Regina Baraban is the author of Successful
Restaurant Design (John Wiley & Sons, Third
Edition, 2010). She was the founding editor of
Hospitality Design magazine and “Best Dressed
Restaurants” columnist for Metropolis magazine.
She writes frequently about design, travel, and
the arts; is content editor at The Music Hall in
Portsmouth, New Hampshire; and editor-in-chief
of GenerationsGo.com, a digital magazine covering trips and tips for
modern multigenerational travel. She lives in Newmarket, New Hampshire.
More than anything else, good writing is about what
you leave out. Don’t use two words when one will do.
Avoid double adjectives. Banish generalities. Edit your drafts
rigorously. Delete everything that’s not essential to the story.
Then go back for another edit. Even tight prose benefits from
‘greening’—described by the great John McPhee as removing
words ‘in such a manner that no one would notice that anything
has been removed.’”
Contributor Photo Credits: Regina Baraban/Courtesy photo, Edward Bottone/Courtesy photo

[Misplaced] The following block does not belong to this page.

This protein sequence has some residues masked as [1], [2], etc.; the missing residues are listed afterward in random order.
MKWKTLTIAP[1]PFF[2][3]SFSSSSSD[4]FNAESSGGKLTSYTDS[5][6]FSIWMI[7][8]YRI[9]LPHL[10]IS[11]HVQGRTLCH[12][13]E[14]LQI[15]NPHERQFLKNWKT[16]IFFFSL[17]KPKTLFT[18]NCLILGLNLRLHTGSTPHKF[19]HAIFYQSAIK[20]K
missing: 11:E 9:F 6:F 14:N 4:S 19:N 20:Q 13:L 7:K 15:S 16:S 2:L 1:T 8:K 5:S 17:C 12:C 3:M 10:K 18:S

Edward Bottone is Assistant Teaching Professor and Chef in the Culinary Arts and
Science program at Drexel University in Philadelphia. He teaches courses in Culture
& Gastronomy, Food in the Arts, French Cuisine and Writing About Food among
A passion is no excuse for flamboyance. Description and detail, simile and metaphor, not
adverbs and adjectives; forget delicious. Everything that applies to all good writing — voice,
style, accuracy, knowledge and research, sentence structure, grammar and punctuation — applies
to writing about food. Research, research, research. Be fearlessly curious. Patience pays. Stop,
look, listen. All writing is re-writing. Every word counts. Reading your work out loud reveals small
errors and awkward locutions.”